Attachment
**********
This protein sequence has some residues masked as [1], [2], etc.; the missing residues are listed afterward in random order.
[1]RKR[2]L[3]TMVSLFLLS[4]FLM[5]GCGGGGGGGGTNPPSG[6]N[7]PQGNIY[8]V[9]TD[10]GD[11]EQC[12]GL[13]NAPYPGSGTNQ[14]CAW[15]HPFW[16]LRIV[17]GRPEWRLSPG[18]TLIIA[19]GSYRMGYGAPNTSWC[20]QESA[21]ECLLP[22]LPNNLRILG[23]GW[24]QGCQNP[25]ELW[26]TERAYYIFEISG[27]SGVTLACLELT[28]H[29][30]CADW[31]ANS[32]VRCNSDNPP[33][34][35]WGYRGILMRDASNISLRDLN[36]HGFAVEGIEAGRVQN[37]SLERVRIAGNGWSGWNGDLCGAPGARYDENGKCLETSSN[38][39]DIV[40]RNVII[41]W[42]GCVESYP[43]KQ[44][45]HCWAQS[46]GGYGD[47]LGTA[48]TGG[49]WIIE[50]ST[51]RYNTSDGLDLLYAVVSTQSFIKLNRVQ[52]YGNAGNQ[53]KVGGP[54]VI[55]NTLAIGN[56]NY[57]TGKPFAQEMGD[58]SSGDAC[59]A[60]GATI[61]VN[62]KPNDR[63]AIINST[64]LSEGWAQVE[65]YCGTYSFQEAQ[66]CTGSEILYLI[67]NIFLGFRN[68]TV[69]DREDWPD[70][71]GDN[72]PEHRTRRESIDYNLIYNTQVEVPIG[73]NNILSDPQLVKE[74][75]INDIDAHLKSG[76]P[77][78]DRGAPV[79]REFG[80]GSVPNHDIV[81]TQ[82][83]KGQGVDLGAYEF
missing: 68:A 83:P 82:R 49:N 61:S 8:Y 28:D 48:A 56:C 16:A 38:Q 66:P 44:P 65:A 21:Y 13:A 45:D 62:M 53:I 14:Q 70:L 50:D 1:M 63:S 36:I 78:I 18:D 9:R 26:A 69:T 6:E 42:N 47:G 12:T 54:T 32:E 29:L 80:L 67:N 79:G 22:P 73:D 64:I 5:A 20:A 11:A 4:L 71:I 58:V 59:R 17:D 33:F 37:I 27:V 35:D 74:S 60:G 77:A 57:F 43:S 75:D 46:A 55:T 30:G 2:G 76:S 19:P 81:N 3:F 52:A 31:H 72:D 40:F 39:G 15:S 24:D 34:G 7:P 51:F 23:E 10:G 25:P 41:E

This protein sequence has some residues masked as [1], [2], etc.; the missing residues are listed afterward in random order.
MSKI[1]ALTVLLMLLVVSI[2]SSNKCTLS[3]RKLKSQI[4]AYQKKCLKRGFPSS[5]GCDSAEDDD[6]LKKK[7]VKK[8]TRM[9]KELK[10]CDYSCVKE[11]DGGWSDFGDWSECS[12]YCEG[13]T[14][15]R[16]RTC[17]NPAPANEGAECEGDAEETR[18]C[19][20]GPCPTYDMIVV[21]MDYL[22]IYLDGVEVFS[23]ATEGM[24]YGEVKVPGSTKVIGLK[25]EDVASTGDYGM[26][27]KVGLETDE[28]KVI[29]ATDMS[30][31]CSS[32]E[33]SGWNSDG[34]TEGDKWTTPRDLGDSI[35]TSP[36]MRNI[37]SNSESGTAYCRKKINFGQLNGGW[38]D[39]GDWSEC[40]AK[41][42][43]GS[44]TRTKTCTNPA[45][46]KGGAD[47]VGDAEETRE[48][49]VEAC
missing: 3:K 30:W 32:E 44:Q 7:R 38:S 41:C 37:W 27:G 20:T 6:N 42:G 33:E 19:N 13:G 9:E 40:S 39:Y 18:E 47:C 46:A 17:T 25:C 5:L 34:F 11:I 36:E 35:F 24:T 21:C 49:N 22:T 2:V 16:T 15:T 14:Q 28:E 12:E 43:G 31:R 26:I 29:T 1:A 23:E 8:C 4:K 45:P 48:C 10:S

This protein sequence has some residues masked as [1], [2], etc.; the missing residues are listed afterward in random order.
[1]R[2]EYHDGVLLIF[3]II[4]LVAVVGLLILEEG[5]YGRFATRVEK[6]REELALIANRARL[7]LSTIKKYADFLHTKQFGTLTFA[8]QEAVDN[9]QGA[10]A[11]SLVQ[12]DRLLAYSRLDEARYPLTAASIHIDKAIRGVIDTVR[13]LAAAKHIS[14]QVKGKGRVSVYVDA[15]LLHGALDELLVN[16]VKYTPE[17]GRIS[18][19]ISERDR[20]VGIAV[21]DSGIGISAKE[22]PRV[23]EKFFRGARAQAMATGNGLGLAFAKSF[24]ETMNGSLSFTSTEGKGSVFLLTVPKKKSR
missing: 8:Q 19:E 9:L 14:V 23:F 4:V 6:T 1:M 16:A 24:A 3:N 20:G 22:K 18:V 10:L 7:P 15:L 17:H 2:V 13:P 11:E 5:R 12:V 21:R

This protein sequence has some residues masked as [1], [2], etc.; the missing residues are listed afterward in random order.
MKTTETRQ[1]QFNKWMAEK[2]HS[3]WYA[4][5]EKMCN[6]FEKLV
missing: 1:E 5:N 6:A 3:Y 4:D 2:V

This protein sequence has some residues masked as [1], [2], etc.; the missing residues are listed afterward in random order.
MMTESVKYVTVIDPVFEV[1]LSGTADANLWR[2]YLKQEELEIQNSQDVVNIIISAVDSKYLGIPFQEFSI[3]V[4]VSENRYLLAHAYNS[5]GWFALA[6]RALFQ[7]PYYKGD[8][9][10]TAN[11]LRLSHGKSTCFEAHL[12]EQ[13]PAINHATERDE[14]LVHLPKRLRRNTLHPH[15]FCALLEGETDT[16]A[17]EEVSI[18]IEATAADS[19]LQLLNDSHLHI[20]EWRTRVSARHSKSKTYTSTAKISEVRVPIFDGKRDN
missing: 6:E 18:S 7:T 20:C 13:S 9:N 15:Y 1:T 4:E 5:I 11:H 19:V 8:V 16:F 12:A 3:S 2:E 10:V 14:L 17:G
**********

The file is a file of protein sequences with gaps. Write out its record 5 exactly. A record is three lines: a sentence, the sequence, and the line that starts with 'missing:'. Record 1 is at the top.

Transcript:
This protein sequence has some residues masked as [1], [2], etc.; the missing residues are listed afterward in random order.
MMTESVKYVTVIDPVFEV[1]LSGTADANLWR[2]YLKQEELEIQNSQDVVNIIISAVDSKYLGIPFQEFSI[3]V[4]VSENRYLLAHAYNS[5]GWFALA[6]RALFQ[7]PYYKGD[8][9][10]TAN[11]LRLSHGKSTCFEAHL[12]EQ[13]PAINHATERDE[14]LVHLPKRLRRNTLHPH[15]FCALLEGETDT[16]A[17]EEVSI[18]IEATAADS[19]LQLLNDSHLHI[20]EWRTRVSARHSKSKTYTSTAKISEVRVPIFDGKRDN
missing: 6:E 18:S 7:T 20:C 13:S 9:N 15:Y 1:T 4:E 5:I 11:H 19:V 8:V 16:F 12:A 3:S 2:E 10:V 14:L 17:G